From serial killer dads to mobster moms, these true crime podcasts will make your family issues look boring in comparison.
We all love to hear a story or two about that quirky uncle who wears shorts even when it’s freezing cold outside, or that distant cousin who collects bottle caps for a hobby. Let’s face it, there’s something fascinating about weird family members. And from Sister Wives to Duck Dynasty, there’s an entire reality show industry around families whose lives are somehow different from our own.
But when it comes to true crime, having an unusual family can go far beyond annoying habits.
Take out your weird family photos, and put your mom’s signature lasagna in the microwave. We’re indulging in the family business–the family business of true crime, that is.
From serial killer dads to mobster mavens, we’re counting down the top podcasts about true crime in the family.
Many fans of the HBO show wonder, is The Sopranos based on a real family? It turns out Tony Soprano and his community of mobsters were, in part, based on the true story of the Descavalcante family. Admittedly, when it comes to the mob, truth is often stranger than fiction. It’s no wonder that many of those infamous stories make it to the big screen.
The Mob Queens Podcast tells one of the lesser-known stories. It details the life of Anna Genovese, a pivotal figure in the drag queen cabaret scene of mid-century Manhattan. But she was also married to the mob. Tired of her husband’s antic’s she fought for a divorce, and when he finally landed in court for his crimes she scandalized the world when she testified against him. Defying her criminal husband was a brave act indeed. Talk about a bad breakup…
The Happy Face Killer Podcast is compelling, in part, because it answers a burning question most true crime fans ponder from time to time: what would it be like to be the child of a Ted Bundy, or a Richard Ramirez, or a Jeffrey Dahmer?
To most people, their dad is their number one superhero. But for Melissa Moore, her serial killer father was the opposite. Keith Hunter Jesperson killed at least 8 women in the early 1990s. He was known as the “Happy Face Killer” because he drew smiley faces on his taunting letters sent to the media and police.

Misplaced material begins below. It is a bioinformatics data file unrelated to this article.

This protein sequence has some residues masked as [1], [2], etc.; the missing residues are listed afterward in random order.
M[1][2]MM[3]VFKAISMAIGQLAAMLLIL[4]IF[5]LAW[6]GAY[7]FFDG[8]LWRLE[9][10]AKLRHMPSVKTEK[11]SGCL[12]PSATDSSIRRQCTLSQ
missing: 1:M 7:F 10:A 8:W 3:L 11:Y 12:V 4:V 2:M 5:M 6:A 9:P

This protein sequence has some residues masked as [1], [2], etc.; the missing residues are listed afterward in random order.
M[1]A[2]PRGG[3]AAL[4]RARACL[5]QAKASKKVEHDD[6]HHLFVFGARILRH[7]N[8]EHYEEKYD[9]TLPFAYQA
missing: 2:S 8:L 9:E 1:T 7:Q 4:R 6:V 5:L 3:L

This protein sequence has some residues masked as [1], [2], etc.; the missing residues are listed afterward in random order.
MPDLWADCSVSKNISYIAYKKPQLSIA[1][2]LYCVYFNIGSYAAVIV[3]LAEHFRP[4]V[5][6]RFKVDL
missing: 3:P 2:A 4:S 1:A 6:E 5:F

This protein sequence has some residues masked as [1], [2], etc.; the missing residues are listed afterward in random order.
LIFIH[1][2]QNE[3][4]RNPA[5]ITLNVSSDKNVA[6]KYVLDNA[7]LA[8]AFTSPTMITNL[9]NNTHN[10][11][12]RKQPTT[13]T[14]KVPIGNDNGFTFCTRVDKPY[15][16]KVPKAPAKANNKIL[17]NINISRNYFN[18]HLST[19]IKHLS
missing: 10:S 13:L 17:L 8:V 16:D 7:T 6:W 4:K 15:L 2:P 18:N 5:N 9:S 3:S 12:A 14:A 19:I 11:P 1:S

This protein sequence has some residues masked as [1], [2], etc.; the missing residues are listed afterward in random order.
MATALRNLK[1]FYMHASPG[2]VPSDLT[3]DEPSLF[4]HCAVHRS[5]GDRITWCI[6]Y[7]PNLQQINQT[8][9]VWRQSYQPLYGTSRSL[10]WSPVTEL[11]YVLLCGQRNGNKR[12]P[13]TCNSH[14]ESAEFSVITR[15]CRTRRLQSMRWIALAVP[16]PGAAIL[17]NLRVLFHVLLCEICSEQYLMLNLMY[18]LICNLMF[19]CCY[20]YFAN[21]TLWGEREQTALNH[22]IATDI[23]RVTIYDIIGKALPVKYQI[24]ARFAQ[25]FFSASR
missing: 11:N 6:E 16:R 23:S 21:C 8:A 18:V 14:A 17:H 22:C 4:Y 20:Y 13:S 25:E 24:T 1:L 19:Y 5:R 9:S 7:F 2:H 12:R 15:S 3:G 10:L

This true crime podcast tells the story of what it’s like to be the child of a serial killer from the perspective of someone who actually lived it.
“They say he killed his wife at first
And then the little ones did cry
“Please, Papa, won’t you spare our life?
For it is so hard to die!”
These lyrics are from a song called “The Lawson Family Murder.” The folk tune was originally recorded by the Carolina Buddies, and quickly became a murder ballad hit. But the narrative it outlined was no fiction.
In 1929 Dr. Charles Lawson murdered his wife and six of his seven children in an apparent murder-suicide. Before Lawson killed himself, he dragged the dead bodies of his family into the tobacco barn and laid their heads on pillows of stone. Only the eldest son, who had been sent on an errand, survived. Hours later, Lawson ventured out into the woods never to be seen again. It seemed he had ultimately taken his own life last.
Nobody knows exactly why Lawson committed the murders. But Deadly Secrets: The Lawson Family Murder podcast will fascinate you with theories. Travel back in time to that gristly Christmas Day, and decide for yourself–but we don’t recommend adding the old hillbilly tune to your holiday music line-up.
True Crime: Family Secrets
George Bernard Shaw famously said, “A happy family is but an earlier heaven.”
Well, as these true crime podcasts prove, some families are a living hell.
Craving more true crime? Check out these true crime podcasts that delve into dark stories of romance gone wrong.